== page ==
The Neanderthal 1 fossils are known to be 40,000 years old. Evidence of modern humans dated, has been found in caves in the Swabian Jura near Ulm; the finds included 42,000-year-old bird bone and mammoth ivory flutes which are the oldest musical instruments found, the 40,000-year-old Ice Age Lion Man, the oldest uncontested figurative art discovered, the 35,000-year-old Venus of Hohle Fels, the oldest uncontested human figurative art discovered. The Nebra sky disk is a bronze artefact created during the European Bronze Age attributed to a site near Nebra, Saxony-Anhalt, it is part of UNESCO's Memory of the World Programme. The Germanic tribes are thought to date from the Pre-Roman Iron Age. From southern Scandinavia and north Germany, they expanded south and west from the 1st century BC, coming into contact with the Celtic tribes of Gaul as well
A bartizan called a guerite or échauguette, or spelled bartisan, is an overhanging, wall-mounted turret projecting from the walls of late medieval and early-modern fortifications from the early 14th century up to the 18th century. Most found at corners, they protected a warder and enabled him to see his surroundings. Bartizans are furnished with oillets or arrow slits; the turret was supported by stepped masonry corbels and could be round, polygonal or square. Bartizans were incorporated into many notable examples of Scots Baronial Style architecture in Scotland. In the architecture of Aberdeen, the new Town House, built in 1868–74, incorporates bartizans in the West Tower. Bretèche garret—an attic or top floor room in the military sense.
A bergfried is a tall tower, found in castles of the Middle Ages in German-speaking countries and in countries under German influence. Friar describes it as a "free-standing, fighting-tower", its defensive function is to some extent similar to that of a keep in French castles. However, the characteristic difference between a bergfried and a keep is that a bergfried was not designed for permanent habitation; the living quarters of a castle with a bergfried are separate in a lower tower or an adjacent building called a palas Consequently, a bergfried could be built as a tall slender tower with little internal room, few vaults and few if any windows. The bergfried served as a refuge during sieges; the distinction between a bergfried and a keep is not always clear-cut, as there were thousands of such towers built with many variations. There are some French keeps with only austere living quarters, while some late bergfrieds in Germany were intended to be habitable. For maximum protection, the bergfried could be sited on its own in the centre of the castle's inner bailey and separate from the enceinte.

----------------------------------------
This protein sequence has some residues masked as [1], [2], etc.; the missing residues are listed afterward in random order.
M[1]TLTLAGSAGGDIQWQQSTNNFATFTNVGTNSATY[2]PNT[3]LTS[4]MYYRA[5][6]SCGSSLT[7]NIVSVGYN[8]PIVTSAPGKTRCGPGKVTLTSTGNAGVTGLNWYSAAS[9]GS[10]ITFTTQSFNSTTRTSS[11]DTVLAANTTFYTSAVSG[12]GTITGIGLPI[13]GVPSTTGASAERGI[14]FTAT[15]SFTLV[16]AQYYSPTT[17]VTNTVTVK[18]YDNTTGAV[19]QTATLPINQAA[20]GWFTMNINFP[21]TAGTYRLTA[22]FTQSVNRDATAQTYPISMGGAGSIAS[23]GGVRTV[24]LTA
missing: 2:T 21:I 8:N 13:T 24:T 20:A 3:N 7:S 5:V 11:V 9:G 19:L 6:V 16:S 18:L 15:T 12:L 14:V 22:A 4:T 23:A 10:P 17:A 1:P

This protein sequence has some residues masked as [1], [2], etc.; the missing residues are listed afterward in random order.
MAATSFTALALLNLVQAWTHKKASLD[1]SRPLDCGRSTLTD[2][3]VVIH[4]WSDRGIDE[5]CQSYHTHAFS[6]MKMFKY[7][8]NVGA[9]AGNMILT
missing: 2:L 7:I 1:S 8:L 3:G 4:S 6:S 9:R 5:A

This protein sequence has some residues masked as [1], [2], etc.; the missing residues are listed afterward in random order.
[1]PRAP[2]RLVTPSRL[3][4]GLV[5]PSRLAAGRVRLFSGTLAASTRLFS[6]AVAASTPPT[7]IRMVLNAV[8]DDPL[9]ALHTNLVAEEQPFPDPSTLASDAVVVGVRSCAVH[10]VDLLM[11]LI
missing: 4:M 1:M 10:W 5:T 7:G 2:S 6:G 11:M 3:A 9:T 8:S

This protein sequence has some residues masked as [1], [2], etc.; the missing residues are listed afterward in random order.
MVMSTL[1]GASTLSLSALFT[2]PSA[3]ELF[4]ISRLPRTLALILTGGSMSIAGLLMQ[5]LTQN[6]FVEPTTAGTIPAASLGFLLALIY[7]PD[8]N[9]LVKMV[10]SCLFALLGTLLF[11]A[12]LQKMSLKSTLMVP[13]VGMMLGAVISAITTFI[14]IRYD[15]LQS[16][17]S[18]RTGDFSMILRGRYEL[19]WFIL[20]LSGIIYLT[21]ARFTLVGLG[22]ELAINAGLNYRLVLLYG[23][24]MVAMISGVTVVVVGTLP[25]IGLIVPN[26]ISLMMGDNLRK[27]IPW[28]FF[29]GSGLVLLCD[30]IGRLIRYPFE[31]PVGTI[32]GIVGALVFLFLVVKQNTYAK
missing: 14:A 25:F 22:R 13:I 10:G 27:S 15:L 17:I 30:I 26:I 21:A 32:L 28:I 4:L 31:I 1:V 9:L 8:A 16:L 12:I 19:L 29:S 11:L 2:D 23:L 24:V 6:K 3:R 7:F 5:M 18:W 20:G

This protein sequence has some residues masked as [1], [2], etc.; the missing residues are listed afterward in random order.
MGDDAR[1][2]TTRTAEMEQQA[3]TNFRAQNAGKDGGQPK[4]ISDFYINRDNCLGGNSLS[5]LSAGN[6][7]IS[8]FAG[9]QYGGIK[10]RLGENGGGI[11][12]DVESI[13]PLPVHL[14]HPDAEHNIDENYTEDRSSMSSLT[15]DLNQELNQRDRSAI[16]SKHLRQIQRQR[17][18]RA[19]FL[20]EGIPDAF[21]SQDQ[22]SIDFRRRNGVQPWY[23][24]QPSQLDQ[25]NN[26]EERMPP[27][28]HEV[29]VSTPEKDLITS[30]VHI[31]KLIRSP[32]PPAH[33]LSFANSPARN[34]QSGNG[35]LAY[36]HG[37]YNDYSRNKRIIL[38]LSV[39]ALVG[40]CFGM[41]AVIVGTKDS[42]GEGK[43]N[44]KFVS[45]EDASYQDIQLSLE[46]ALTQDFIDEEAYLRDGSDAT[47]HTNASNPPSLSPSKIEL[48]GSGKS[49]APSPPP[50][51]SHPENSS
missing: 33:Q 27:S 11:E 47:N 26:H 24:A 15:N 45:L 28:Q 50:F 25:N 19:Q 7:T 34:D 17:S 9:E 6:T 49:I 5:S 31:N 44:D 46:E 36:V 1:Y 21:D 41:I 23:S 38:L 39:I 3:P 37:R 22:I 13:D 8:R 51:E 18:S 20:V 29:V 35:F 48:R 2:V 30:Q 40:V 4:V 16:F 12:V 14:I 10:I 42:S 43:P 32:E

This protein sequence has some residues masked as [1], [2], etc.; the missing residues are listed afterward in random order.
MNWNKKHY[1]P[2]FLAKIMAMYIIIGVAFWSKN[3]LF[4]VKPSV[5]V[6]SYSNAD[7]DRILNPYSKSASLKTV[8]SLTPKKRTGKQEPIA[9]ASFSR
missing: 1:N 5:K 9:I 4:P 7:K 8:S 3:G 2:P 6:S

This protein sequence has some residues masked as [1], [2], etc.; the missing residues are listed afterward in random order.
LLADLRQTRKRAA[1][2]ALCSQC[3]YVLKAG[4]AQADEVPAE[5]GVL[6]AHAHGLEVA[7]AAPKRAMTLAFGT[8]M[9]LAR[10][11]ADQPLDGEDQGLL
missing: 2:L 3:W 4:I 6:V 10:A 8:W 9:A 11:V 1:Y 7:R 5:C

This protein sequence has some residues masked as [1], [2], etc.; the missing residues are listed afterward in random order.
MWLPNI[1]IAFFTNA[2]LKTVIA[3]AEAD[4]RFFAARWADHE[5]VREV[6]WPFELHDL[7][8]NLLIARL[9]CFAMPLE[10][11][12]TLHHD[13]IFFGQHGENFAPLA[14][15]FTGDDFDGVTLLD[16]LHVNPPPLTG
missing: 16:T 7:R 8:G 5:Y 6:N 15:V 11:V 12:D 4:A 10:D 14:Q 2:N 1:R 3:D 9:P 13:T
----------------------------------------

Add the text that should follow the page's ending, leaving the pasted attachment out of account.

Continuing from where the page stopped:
Alternatively, it could be close to or up against the outer curtain wall on the most vulnerable side as an additional defence, or project from the wall. For instance, the Marksburg has its bergfried in the centre, Katz Castle on the most direction of attack. Some, like Plesse Castles, have two bergfrieds. Outside Germany, the crusader castles of Montfort Castle and Khirbat Jiddin built by the Teutonic Order had prominent towers that some authors have compared to bergfrieds, arguing that these castles depended more on Rhineland than local crusader traditions of military architecture. Eynsford Castle in Kent is a rare English example, where the bergfried is the central element of the design; the word'"bergfried", sometimes rendered perfrit, berchfrit or berfride and many similar variants in medieval documents, did not just refer to a castle tower, but was used to describe most other types of tower, such as siege towers, bell towers or storage buildings. The main tower of a castle was simply referred to as a "tower" or "big tower".